But, Christopher, your point is SO well taken, especially in churches that abuse their finances. So... be informed. Sometimes you need to be the squeaky wheel. My favorite people at my church are the squeaky wheels! They keep us all honest, and not just in finances! But if the people on that team or commmitte that make these decisions are trustworthy and honest... then by all means trust them!
Posted by: Peter Hamm | Nov 18, 2005 2:27:24 PM
Trust is essential in any relationship of autority. I had to wrestle with a very entry level issue that heavily messed with me once I started working on a church commitee. Even if my pastor is wrong, even if he is leading down the wrong road, even if he doesn't have his thumb on the spirit of God (or so I percieve)- I must trust God to lead him or correct him. My job is not to save him from folly, sometimes he will not heed any warning. My job is to love him and serve him - even if he is doing things I disagree with. To voice my dissent with honor and then to support. Sometimes I have to risk him being wrong.
I do agree wholeheartedly with your point and I may not have truly balanced my question - I do trust certain percentages of my income to my pastor and the finance team - and do this by trusting the Lord with the idea that where I am at is where I am called and where I am called my tithe goes.
Tag. Your it.
Posted by: Christopher | Nov 18, 2005 5:59:00 PM
Peter mentions the poor family eating dinner off the box the large screen TV came in. Ha ha. When I was a kid it was the families living in shacks driving Cadillacs. Always has been, always will be. Priorities.
Yep, we're sponsoring our second child thru World Vision now. This fella wants to be a Doctor - he's from Colombia. I wish every family would do this - the amount of sponsorship is the equivalent of eating Sunday dinner at a moderate restaurant for 4 people!
Re: Christopher and Peter's above conversation - trust is the key, and it's so terribly abused on both sides (pulpit and lay). I agree with C's comments about even if the Pastor is heading to left field, we need to be faithful in giving - my husband has had some bad experiences in this. (He's the worship leader, but during an time of interim pastor, the "owner" of the church said he'd better change the music or people would stop giving. THIS guy was the deacon chair - holding the tithe ransom!)
And being faithful carries thru to our time - I didn't understand FAITH or want to be involved in it, but I went along with the program and MY little paradigm was shifted, to God be the glory!
We've had the great good fortune to tithe off of inheritance - a large sum - and I didn't even equate it with how it was spent in the church. And when some folks in that church turned on us it didn't occur to me to resent giving what amounted to 2x our yearly salary. It's God's money.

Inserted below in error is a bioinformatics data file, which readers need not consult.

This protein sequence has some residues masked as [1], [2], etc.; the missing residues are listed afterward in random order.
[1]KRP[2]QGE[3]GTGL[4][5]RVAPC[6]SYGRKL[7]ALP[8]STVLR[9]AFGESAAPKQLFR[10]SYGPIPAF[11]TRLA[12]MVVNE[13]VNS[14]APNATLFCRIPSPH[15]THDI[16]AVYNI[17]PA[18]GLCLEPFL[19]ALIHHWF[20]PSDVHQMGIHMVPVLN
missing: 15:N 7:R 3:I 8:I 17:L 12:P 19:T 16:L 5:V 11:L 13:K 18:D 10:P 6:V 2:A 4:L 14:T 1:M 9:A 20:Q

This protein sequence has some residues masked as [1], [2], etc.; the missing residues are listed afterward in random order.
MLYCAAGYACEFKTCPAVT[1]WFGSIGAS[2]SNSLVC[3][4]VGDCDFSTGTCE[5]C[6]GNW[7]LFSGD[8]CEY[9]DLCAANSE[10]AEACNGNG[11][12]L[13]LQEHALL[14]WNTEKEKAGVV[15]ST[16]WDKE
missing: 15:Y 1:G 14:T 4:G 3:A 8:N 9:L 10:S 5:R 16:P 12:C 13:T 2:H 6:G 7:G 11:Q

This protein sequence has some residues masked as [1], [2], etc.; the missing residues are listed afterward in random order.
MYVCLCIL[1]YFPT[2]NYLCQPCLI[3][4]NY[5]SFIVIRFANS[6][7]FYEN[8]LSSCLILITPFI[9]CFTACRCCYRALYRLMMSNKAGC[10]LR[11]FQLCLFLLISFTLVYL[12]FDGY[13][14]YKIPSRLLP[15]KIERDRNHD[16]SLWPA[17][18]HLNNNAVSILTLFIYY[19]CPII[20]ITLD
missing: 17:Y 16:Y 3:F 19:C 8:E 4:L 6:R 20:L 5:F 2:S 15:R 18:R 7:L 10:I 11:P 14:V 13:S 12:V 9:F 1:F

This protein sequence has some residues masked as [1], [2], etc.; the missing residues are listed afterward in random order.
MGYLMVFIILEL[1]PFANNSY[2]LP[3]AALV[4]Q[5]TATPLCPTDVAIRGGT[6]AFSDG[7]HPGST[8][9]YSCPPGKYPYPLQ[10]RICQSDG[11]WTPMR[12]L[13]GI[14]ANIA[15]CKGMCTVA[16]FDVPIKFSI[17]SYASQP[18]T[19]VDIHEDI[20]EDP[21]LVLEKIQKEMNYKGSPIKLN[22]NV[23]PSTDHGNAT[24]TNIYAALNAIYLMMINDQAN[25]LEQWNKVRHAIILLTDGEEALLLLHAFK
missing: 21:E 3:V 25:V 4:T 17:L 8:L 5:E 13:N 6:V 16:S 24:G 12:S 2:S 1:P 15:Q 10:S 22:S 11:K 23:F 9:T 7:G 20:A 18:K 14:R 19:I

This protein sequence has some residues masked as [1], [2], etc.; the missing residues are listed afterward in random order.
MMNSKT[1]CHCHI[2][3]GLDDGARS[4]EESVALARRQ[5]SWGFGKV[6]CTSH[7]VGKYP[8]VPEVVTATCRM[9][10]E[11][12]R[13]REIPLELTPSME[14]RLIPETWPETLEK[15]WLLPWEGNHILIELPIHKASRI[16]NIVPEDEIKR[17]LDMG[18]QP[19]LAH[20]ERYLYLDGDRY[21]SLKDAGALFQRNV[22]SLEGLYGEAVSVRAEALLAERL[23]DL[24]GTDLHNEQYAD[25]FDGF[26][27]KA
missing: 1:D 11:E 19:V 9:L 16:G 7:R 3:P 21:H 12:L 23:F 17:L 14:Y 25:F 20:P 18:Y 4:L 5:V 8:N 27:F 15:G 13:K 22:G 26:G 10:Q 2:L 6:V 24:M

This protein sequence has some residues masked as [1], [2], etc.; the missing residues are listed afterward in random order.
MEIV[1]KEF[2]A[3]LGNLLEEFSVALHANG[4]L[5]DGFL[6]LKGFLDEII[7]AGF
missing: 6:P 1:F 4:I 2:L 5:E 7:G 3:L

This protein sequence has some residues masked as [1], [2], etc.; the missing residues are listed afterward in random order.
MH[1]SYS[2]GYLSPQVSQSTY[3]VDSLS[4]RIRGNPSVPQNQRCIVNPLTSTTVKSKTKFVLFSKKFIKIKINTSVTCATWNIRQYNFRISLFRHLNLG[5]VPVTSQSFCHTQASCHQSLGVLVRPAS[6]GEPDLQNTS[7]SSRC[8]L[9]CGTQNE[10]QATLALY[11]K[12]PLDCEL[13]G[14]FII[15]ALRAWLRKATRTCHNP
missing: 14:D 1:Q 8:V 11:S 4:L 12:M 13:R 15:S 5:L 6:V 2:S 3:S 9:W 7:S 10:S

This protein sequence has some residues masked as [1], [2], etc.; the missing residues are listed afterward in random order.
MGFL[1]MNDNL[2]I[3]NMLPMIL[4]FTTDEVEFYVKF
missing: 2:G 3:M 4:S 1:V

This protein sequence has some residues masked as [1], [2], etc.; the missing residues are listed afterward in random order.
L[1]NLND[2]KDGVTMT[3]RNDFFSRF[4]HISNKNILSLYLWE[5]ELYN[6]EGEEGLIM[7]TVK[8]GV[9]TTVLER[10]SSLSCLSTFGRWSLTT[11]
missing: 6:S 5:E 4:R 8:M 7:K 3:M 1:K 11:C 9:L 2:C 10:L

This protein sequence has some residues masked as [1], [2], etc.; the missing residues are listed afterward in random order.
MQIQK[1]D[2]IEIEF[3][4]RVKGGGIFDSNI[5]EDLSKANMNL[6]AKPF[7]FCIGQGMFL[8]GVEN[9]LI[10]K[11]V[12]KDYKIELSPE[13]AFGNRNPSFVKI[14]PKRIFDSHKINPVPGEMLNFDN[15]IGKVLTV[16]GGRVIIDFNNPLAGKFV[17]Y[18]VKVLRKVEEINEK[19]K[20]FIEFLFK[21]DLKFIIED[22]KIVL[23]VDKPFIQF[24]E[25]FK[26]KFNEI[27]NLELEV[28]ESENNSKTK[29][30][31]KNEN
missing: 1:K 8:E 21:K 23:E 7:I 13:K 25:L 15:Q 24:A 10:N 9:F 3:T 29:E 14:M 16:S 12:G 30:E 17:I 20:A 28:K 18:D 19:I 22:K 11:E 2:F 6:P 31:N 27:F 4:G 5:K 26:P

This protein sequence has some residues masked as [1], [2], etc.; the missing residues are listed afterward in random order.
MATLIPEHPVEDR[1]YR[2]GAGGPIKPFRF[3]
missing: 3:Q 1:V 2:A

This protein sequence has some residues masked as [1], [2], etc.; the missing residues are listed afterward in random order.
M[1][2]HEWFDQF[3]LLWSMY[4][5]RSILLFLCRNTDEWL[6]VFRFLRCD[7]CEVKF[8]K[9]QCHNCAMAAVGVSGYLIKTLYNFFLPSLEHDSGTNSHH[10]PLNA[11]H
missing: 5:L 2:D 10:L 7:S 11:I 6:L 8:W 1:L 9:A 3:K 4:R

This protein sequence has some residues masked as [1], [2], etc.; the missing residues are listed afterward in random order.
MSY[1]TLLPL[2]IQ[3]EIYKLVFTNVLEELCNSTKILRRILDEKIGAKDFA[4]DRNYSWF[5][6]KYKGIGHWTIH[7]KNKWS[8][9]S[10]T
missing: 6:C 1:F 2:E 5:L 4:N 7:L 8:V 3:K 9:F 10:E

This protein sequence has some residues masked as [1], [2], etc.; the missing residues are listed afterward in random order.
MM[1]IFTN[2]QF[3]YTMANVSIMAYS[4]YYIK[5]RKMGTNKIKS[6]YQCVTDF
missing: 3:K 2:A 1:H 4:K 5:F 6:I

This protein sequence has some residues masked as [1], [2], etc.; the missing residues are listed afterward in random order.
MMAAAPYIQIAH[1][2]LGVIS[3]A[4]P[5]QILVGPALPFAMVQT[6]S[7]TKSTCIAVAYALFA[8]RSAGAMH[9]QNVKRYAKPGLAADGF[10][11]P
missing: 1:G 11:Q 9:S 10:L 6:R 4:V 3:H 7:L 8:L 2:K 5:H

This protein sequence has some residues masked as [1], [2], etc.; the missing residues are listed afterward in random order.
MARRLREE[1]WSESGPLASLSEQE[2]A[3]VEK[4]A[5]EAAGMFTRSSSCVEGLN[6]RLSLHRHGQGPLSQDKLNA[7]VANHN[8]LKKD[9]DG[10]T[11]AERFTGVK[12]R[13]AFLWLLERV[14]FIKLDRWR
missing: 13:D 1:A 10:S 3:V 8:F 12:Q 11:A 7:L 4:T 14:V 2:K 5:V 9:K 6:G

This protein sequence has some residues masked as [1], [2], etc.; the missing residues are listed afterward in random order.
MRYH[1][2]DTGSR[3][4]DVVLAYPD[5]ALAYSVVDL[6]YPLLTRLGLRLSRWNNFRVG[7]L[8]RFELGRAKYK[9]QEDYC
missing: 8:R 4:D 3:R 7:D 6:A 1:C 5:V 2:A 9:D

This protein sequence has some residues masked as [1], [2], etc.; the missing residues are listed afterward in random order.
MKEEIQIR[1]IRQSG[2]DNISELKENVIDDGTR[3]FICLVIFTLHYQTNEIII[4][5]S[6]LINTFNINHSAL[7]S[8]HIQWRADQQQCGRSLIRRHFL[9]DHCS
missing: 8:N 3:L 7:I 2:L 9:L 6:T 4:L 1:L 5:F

I'n my mind you either TRUST God or you don't and that trust pervades time, resources, tithing, extra giving, support of the leaders, ALL OF IT. It's like a marriage - you either have an attitude of "we're in this together" or you don't and you operate as such.
And yet, my big beef is churches NOT acting like business in the realm of knowing how/where the money is spent. Like mostly with small churches where you have maybe a volunteer treasurer and a skeleton staff - like our church - who is checking to make sure we have the best and most cost efficient phone service/insurance/copier service/etc? It's very important to streamline stuff like this and keep up with the times in order to be a good steward of the finances.
Posted by: Abbey | Nov 19, 2005 10:05:34 AM
A little boy and his folks attended church and as they ate lunch they were talking about the church services. The parents did nothing but complain about everything. Then the turned to him and said Buddy what do you think about. Well he said I thought it was a pretty good show for a nicke.Always remember this folks. Wet birds never fly at night...
What a nickel brings is what a nickel brings, if it brings a nickel it is a nickel.If it had been 5cent worth it is 5cents worth.
Posted by: Evangelist Jeff | Nov 19, 2005 10:17:28 AM
Does the bible want us to give more to the church to build more expensive building, new uniforms for the choir and baseball team, or support a middle class to rich clergy lifestyle? They’re a just a few passages in the bible in regards to supporting the church but hundreds in reference to supporting the poor. God wants us to give as much as we can to the real church which is not a building or organization. Support missionaries and the poor!
Posted by: Pastor Jim | Nov 26, 2005 12:00:59 AM